Author Özlem Warren
Özlem Warren returned to her hometown of Antakya after the devastating 2023 earthquakes. At Meriç Çiftliği (Meriç Farm) on the city’s outskirts, she and her family gathered and made mezes. Photo by Sam A. Harris

Though Warren isn’t a vegetarian, the recipes represent how her family ate in Antakya. At least three or four days a week, they would have a vegetable-centric meal or create dishes made from leftovers and cupboard ingredients. The way her late parents cooked — whom she dedicates the book to, along with their city — was economical, healthful, and naturally no-waste. Take Turkish-style şakşuka, for instance (different from North African shakshuka). As a child, Warren enjoyed the shallow-fried vegetables in a tomato-based sauce with baked pul biber chips and muhammara as a summery meze, adding the leftovers to eggs the next day.

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Returning to her roots in southern Turkey for Sebze gave Warren a new appreciation for her native food culture — the sense of community, love of local produce and sustainable sensibility. When a vegetable, or sometimes fruit, is in excess, cooks make pickles to eat with almost every meal. They turn peppers into biber salçası and pomegranates into nar eksisi (pomegranate molasses). Warren underscores that plant-forward, zero-waste cooking may be of the moment, but in Turkey, they’ve been practising it for thousands of years.

“There are so many ways of cooking that I grew up enjoying that I’m grateful I’m able to put into words in this book — and the response has been amazing.” The English edition of Sebze was published in April, the Dutch edition is coming out in August, and the German edition will follow next year.

Warren says that while people worldwide have embraced other Mediterranean cuisines, such as Italian and Spanish, Turkish food rarely shares the spotlight. Today, there’s a global appreciation for its defining features — and it’s time more people knew about it.

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Whether the böreks in Balkan cuisine or the baklavas found throughout the Eastern Mediterranean, there’s a “shared culinary language” of the Ottoman era still evident today.

“We all are descendants of this incredible legacy,” says Warren. “That’s how I grew up, how I experienced Turkish cuisine, and how I reflect in my cooking and my recipes. It’s a rich heritage, and I truly hope (Sebze) will bring out more conversations and explore more regional cuisines. Let’s investigate more of this incredible land and its culinary heritage.”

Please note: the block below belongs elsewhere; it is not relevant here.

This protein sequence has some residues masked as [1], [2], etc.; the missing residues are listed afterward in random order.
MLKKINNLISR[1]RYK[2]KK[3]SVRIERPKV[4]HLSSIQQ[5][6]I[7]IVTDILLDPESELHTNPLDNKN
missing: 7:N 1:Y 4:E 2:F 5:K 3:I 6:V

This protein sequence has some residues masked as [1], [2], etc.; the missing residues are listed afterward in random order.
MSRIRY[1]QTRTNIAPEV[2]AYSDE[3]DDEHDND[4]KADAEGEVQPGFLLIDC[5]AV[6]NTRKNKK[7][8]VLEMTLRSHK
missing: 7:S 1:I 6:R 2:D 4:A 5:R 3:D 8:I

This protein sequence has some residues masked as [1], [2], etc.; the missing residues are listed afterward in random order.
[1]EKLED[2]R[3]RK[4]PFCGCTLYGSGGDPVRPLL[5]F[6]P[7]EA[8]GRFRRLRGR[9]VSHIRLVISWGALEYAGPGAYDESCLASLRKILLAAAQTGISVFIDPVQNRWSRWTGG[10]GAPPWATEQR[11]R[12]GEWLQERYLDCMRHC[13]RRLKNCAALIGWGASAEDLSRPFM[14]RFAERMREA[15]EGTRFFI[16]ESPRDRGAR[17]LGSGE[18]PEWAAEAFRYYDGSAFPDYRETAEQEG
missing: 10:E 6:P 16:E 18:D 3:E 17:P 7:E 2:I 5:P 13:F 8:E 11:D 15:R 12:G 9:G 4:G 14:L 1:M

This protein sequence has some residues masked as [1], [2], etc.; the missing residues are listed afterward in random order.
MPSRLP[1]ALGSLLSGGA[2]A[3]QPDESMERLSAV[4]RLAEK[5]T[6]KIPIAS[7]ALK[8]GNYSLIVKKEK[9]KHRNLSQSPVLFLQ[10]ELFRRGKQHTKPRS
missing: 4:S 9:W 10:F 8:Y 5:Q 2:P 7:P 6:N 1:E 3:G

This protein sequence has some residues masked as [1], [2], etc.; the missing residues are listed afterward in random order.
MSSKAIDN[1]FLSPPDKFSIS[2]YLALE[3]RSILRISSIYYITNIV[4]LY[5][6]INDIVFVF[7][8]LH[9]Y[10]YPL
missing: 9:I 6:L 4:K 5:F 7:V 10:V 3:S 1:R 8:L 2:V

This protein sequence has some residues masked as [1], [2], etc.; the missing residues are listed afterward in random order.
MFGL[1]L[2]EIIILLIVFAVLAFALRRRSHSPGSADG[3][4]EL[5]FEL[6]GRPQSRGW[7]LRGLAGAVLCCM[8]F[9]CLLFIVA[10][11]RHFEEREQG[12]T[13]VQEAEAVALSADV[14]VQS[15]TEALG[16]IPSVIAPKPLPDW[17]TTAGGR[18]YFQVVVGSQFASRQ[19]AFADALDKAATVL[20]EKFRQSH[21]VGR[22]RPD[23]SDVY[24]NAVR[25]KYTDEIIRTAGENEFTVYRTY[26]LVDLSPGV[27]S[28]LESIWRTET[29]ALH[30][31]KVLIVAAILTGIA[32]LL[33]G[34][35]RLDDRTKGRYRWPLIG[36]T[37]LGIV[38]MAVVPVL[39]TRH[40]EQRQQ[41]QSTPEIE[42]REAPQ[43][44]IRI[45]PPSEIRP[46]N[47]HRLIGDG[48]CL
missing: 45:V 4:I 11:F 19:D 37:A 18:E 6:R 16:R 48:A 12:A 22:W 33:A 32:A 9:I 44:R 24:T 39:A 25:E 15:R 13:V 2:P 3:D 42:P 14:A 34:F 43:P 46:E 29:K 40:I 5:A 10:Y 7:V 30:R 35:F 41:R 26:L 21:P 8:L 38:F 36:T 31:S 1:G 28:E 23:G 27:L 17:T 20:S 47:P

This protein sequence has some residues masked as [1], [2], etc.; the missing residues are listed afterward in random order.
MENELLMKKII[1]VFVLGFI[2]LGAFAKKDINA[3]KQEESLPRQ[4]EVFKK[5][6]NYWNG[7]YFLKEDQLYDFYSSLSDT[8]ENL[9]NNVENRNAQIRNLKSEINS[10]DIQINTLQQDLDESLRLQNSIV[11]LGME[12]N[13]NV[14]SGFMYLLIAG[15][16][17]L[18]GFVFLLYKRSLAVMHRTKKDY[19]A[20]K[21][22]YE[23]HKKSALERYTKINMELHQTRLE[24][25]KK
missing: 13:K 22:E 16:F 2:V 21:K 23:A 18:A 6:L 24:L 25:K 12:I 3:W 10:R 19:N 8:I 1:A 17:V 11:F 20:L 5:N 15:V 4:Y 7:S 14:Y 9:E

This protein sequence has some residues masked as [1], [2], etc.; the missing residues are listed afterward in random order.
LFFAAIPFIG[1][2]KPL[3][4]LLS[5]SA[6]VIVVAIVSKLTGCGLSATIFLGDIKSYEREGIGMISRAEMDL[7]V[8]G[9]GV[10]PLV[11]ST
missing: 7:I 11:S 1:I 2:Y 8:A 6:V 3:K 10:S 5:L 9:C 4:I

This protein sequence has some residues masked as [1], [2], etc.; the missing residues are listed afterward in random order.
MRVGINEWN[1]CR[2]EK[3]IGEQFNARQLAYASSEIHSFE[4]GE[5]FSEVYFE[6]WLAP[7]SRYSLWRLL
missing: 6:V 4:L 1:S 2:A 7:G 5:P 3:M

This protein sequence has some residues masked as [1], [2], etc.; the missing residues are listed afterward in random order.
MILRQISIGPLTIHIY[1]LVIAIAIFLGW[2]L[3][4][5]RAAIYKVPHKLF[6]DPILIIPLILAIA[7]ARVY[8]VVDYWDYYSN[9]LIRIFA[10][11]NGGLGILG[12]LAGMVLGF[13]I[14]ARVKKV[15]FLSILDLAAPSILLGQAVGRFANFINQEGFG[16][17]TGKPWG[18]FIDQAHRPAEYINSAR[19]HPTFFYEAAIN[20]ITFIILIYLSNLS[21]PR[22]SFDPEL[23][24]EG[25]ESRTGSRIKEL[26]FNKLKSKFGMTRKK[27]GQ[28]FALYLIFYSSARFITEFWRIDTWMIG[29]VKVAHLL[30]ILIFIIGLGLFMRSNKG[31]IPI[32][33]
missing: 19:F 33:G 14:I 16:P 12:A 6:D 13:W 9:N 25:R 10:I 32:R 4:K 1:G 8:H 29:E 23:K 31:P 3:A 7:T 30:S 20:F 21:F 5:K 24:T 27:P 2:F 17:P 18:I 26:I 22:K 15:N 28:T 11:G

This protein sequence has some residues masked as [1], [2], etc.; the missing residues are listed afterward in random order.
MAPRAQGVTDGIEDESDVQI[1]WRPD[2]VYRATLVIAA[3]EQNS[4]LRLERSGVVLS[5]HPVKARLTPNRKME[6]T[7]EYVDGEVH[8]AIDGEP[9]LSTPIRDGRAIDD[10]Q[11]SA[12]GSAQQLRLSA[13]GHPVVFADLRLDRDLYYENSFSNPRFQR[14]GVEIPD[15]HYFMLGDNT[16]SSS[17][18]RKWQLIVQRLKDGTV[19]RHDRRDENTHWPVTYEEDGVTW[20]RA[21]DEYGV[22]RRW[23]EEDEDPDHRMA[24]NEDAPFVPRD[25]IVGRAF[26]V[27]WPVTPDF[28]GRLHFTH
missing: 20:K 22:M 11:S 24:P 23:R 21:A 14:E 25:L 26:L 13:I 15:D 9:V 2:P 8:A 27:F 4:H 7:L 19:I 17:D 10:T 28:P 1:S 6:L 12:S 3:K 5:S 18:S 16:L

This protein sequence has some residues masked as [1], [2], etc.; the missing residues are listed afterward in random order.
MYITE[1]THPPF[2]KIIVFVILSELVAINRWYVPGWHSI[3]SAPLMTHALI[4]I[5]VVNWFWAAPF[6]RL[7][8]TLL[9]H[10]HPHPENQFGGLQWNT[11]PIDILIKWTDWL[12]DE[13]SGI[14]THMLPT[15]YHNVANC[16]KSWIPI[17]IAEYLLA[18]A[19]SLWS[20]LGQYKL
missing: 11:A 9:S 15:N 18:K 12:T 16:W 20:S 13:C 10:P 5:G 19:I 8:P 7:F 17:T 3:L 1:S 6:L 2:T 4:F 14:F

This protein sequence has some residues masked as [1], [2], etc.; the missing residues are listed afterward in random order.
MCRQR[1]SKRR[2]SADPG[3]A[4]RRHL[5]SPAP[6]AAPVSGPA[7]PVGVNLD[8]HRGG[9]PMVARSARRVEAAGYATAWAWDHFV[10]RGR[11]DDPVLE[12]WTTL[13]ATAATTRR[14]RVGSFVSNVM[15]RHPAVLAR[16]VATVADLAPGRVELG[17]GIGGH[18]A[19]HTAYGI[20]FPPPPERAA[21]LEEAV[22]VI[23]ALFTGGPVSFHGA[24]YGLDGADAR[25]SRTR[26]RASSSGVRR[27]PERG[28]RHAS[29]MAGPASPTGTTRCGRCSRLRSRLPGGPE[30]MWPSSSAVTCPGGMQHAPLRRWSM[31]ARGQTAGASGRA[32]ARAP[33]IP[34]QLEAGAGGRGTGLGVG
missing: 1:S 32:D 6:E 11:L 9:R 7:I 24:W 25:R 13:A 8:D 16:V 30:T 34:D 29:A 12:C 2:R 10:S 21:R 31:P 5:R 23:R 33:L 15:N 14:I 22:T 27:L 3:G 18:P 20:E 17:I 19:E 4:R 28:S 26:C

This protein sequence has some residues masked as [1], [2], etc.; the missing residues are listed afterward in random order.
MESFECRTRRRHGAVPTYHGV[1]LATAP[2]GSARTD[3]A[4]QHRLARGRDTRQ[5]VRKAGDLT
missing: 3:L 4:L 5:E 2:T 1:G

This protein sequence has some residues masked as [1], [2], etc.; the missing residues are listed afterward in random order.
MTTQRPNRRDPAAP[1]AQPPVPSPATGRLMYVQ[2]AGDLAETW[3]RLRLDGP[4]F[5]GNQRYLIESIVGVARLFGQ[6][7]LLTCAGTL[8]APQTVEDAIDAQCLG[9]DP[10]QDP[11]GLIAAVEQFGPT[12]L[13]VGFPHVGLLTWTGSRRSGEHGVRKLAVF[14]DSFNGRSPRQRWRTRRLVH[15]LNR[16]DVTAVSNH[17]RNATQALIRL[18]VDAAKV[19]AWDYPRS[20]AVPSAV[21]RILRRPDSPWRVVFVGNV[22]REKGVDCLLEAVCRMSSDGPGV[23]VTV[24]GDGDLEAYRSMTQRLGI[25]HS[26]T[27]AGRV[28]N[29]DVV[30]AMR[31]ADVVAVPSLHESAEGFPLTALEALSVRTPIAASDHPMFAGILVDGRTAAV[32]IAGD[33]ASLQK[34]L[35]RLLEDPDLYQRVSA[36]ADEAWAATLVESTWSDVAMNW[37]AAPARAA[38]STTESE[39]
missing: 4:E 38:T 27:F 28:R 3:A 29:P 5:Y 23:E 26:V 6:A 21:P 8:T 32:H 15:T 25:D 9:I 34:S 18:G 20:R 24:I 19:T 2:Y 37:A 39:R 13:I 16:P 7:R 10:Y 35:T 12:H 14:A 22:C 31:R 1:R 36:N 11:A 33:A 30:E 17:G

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Turkish şakşuka
You might know shakshuka as the popular North African and Middle Eastern dish of eggs poached in sauce, says Özlem Warren. For Turks, şakşuka is this summery meze of eggplant and peppers with tomato sauce. Photo by Sam A. Harris

Baked Eggplant, Zucchini, Peppers with Tomato Sauce

Serves: 2-3

Prepare ahead: You can prepare şakşuka a day ahead and keep covered in the refrigerator.

Serving suggestion: My mum would always serve this with the nutty muhammara and kekikli, pul biberli fırın patates; they complement şakşuka like a dream.

1 large eggplant, partially peeled in strips and trimmed
Sea salt and freshly ground black pepper, to taste
1 medium zucchini, cut into 1-cm (1/2-inch) slices
1 red bell pepper, deseeded and cut into 3-cm (1-inch) chunks
2-3 chilies or Turkish sivri biber, deseeded and sliced in half lengthways
4 tbsp olive oil
Flatbreads, to serve

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For the tomato sauce:
1 tbsp olive oil
3 garlic cloves, crushed with salt and finely chopped
400 g (14 oz) tin chopped tomatoes
2 tsp Turkish red pepper paste (biber salçası)
1/2 tsp pul biber or red pepper flakes (optional)
Small handful of flat-leaf parsley, finely chopped
Sea salt and freshly ground black pepper, to taste

For the yogurt sauce:
200 g (7 oz/generous 3/4 cup) thick and creamy plain yogurt (or plant-based alternative)
2 garlic cloves, finely chopped
Sea salt and freshly ground black pepper, to taste

Step 1

Preheat the oven to 200C fan (220C/425F/gas 7).

Step 2

Cut the peeled eggplant in half lengthways, then cut each half into 1-cm (1/2-inch) slices. Place them on a large tray, sprinkle with salt and set aside for 10 minutes. Salt will help the moisture come out of the eggplant. Dry thoroughly with paper towels.

Step 3